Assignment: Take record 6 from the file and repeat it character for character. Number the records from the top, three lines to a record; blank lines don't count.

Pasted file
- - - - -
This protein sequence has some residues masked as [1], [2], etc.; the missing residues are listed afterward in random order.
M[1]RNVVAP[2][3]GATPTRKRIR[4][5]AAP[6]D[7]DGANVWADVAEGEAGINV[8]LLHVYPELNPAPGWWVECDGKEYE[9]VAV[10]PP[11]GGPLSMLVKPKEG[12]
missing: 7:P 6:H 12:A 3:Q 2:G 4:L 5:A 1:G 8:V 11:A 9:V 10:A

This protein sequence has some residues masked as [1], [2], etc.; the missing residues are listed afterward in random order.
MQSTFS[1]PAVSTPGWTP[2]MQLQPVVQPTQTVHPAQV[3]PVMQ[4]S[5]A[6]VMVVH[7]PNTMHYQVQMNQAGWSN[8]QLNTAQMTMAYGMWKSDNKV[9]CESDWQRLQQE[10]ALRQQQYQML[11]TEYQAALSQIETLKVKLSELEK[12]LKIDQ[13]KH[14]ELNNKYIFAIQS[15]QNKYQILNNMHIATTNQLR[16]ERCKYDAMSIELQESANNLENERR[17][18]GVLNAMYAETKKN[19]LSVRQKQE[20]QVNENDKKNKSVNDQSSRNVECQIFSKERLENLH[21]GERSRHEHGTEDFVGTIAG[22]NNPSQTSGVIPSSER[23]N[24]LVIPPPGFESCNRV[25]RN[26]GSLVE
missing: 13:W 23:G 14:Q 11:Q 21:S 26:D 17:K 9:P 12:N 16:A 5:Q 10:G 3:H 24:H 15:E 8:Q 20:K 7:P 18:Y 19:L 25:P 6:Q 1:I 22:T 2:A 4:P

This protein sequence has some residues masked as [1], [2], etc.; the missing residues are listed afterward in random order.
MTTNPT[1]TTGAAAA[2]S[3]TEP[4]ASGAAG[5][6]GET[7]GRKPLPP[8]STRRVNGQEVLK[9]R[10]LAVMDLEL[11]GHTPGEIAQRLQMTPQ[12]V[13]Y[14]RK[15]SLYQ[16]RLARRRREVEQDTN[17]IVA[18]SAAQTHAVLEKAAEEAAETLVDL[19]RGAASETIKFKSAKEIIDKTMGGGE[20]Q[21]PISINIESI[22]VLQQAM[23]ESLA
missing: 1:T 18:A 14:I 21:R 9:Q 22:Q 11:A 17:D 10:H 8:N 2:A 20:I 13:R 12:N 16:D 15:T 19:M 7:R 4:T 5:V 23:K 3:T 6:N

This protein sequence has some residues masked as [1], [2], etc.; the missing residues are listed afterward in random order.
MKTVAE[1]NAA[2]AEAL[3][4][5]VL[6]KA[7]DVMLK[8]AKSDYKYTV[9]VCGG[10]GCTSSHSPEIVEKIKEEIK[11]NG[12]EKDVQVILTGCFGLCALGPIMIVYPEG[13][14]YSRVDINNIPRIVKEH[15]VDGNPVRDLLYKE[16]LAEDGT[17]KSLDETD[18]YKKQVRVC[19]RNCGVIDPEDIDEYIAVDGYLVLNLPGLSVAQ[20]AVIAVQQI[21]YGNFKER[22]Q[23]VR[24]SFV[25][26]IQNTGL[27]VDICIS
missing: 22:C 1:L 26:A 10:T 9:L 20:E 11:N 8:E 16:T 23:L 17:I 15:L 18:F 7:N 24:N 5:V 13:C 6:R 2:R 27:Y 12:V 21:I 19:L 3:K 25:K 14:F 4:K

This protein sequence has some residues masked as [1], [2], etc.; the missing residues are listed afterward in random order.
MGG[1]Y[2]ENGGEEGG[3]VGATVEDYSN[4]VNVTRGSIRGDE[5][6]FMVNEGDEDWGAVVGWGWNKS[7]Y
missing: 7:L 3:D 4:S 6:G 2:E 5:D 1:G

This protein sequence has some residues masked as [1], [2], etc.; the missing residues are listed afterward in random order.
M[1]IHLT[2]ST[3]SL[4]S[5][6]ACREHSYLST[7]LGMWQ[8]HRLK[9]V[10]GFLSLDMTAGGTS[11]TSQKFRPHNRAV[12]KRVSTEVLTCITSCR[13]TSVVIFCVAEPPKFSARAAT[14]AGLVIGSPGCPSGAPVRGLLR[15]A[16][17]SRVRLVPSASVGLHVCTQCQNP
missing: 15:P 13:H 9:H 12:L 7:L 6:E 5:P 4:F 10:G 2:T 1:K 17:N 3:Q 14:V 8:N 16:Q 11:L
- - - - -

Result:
This protein sequence has some residues masked as [1], [2], etc.; the missing residues are listed afterward in random order.
M[1]IHLT[2]ST[3]SL[4]S[5][6]ACREHSYLST[7]LGMWQ[8]HRLK[9]V[10]GFLSLDMTAGGTS[11]TSQKFRPHNRAV[12]KRVSTEVLTCITSCR[13]TSVVIFCVAEPPKFSARAAT[14]AGLVIGSPGCPSGAPVRGLLR[15]A[16][17]SRVRLVPSASVGLHVCTQCQNP
missing: 15:P 13:H 9:H 12:L 7:L 6:E 5:P 4:F 10:G 2:T 1:K 17:N 3:Q 14:V 8:N 16:Q 11:L